Dr. Alison ormsby

Alison, American, teaches Environmental Studies attheUniversity of North Carolina-Asheville and is a graduate mentor in Environmental Studies at Prescott College (Arizona). She is a human ecologist with 25 years of experience working with people and protected areas, environmental education, and sacred natural sites. She has conducted research at sacred forests in Ghana, India, and Sierra Leone. She is a member of the IUCN’s Specialist Group for Cultural and Spiritual Values of Protected Areas. Alison has numerous publications about her work, including in the books, Asian Sacred Natural Sites, Philosophy and Practice in Protected Areas and Conservation (2016), Sacred Species and Sites: Advances in Biocultural Conservation (2012), Sacred Natural Sites: Conserving Nature and Culture (2010), and Greening the Great Red Island: Madagascar in Nature and Culture (2008). She also consults with the organization United Plant Savers on people/plant interactions, conservation of medicinal plants, and nature stewardship.


Sherwood, American, is an independent facilitator based in Centennial, Colorado, with thirty years of experience in strategic and operational planning, and group facilitation methods training. He was an international staff member of the Institute of Cultural Affairs responsible for integrated rural development projects for 10 years in Indonesia and Jamaica. Sherwood is a founding member of the ToP Network of Trainers and Facilitators and is a certified mentor trainer licensed by ICA-USA in the Technology of Participation (ToP®). He is also a founding member of the International Association of Facilitators (IAF).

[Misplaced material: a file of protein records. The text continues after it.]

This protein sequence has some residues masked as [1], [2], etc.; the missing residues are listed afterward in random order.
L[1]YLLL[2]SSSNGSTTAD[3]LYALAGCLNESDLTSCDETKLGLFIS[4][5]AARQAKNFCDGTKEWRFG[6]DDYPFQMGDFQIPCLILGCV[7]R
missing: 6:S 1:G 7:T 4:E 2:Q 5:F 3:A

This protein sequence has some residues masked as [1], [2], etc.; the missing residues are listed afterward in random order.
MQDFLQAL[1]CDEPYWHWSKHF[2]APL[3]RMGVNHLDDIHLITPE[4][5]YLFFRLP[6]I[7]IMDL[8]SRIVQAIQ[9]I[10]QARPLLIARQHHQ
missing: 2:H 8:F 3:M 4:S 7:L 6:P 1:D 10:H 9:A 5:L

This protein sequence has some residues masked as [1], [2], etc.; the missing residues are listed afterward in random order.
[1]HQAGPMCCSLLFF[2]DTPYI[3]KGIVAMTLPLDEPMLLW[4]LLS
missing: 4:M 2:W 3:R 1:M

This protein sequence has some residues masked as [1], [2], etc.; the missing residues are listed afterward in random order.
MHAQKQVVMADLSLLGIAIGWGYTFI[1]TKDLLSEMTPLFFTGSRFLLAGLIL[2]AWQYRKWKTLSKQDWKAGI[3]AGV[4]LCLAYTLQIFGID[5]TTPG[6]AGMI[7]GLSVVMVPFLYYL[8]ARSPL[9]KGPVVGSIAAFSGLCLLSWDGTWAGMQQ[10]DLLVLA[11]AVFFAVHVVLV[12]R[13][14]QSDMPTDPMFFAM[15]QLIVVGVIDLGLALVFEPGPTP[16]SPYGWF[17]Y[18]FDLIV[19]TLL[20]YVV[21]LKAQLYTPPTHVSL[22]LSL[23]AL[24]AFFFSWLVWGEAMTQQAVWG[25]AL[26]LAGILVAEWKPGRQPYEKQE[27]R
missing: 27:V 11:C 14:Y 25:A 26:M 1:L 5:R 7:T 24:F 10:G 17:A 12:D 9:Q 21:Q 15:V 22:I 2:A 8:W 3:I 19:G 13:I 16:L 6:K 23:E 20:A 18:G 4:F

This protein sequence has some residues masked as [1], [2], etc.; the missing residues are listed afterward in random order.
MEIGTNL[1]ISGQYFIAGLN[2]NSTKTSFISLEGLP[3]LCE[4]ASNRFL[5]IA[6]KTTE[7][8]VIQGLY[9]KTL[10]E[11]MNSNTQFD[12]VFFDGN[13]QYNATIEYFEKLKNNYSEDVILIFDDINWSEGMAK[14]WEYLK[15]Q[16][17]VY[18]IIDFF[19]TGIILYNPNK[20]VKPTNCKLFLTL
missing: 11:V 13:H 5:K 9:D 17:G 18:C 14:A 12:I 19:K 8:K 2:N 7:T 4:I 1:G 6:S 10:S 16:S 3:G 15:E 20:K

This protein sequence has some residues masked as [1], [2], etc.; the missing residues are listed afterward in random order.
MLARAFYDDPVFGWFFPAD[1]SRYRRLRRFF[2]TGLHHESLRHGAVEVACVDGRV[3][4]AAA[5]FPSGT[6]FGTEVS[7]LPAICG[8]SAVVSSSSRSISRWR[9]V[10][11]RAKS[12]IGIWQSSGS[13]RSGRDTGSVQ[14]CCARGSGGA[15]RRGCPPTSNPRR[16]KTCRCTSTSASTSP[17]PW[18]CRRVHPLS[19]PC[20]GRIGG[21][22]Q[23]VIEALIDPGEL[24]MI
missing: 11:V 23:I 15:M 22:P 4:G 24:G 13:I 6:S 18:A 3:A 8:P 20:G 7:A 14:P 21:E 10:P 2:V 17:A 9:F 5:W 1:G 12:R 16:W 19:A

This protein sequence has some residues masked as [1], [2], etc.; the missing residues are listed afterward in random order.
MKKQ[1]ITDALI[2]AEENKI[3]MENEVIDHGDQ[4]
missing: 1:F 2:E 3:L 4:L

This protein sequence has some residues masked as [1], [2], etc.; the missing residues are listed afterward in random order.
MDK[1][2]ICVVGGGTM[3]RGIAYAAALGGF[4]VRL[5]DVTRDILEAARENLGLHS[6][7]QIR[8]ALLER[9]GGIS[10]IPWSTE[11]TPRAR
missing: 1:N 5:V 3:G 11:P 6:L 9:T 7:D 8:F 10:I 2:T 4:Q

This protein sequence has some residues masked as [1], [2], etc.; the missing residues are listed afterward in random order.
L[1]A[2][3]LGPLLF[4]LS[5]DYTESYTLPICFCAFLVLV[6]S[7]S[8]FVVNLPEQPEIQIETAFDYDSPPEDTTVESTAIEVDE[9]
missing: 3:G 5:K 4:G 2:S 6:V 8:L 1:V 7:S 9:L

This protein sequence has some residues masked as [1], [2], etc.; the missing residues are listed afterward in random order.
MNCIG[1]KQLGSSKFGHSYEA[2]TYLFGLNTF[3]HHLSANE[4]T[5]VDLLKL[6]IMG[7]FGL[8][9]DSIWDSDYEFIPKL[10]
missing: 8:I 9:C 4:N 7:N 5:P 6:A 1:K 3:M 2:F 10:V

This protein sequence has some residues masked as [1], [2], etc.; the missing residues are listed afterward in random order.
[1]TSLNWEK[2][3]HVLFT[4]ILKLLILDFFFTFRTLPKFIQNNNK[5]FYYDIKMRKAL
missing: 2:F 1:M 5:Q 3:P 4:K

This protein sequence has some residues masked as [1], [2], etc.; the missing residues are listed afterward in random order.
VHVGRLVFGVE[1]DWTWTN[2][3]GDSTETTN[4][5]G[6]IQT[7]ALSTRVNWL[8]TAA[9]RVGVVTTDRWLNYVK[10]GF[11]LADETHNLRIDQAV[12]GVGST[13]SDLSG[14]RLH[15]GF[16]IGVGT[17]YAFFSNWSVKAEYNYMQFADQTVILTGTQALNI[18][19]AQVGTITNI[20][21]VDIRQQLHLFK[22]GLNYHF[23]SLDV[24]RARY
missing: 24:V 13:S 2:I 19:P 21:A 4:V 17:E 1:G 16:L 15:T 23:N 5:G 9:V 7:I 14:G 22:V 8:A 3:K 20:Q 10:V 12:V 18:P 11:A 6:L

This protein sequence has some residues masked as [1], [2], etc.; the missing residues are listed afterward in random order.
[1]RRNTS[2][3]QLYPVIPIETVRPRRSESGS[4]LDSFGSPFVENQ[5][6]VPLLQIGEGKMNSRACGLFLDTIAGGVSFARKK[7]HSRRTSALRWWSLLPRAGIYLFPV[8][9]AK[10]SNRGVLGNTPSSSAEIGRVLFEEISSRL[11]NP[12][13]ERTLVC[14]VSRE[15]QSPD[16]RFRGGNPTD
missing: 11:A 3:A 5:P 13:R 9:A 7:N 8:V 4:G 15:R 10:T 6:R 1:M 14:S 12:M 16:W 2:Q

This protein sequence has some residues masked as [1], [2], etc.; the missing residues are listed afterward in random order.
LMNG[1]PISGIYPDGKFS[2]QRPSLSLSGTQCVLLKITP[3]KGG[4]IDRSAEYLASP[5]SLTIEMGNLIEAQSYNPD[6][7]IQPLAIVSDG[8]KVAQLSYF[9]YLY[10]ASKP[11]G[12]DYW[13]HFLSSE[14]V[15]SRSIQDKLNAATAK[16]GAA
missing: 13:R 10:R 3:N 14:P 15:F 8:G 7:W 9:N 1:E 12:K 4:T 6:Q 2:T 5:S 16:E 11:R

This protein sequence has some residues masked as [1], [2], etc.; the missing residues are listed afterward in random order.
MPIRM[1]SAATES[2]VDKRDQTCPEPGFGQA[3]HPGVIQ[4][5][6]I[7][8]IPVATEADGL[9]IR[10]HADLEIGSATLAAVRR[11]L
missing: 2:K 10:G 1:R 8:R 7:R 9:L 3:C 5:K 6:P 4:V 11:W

For the past fifteen years, Sherwood has worked extensively with the UN Food and Agriculture Organization (FAO) in Rome and worldwide. He has led strategy sessions and priority setting retreats with FAO departments, along with multi-stakeholder meetings from 25 to 250 participants. He has also trained over 500 FAO staff in group facilitation methods, to support productive meetings at all levels of the Organization. In the past three years, Sherwood has facilitated planning retreats for RESULTS – at Microcredit Summits in the Philippines, Mexico and UAE. These global summits have developed formal commitments from microfinance organizations to build pathways out of poverty, emphasizing multi-sector partnerships with links to health and education.


Francisco, American, is a leader in outdoor recreation planning and management with 40 years of experience working primarily with the USDA Forest Service. A solid history of creative and outstanding work in the field of outdoor recreation and planning beginning in 1973 for Colorado State Parks, he has contributed to recreation programs on public lands across the United States and overseas. He has trained managers and consulted in recreation management projects in Latin America, the Near East, and Africa, published professional papers and journals, appeared on Public Television addressing recreation issues and spoken on the topic of sustainable recreation at national meetings. In 1991 he received the National Conservation Education Award for leadership in the planning, design, and construction of the El Portal Visitor and Education Center in Puerto Rico. In 1992, he received the Recreation Image Champion Award, “for presenting a region wide image as an outstanding recreation professional." National Academy of Sciences recognized his work in the planning of Mount St. Helens National Monument in 1995. In 2002, he was given the Land Manager of the Year Award by the Continental Divide Trail Alliance. In 2009 he was recognized for excellence in government and received the largest cash award ever given by the Washington office recreation program. In 2016 the Society of Outdoor Recreation Professionals designated him a senior fellow for significant knowledge of outdoor recreation planning, management and significant accomplishments. In 2017 the Recreation Roundtable Awarded him with the highest honor in Federal government for recreation leadership, the Legions Award. In 2019 the Arizona Trail Association awarded their highest award for contributions to the national scenic trails. Francisco has planned for and implemented more recreation projects including trail projects, visitor centers and special area plans than any other current recreation planner in the Forest Service.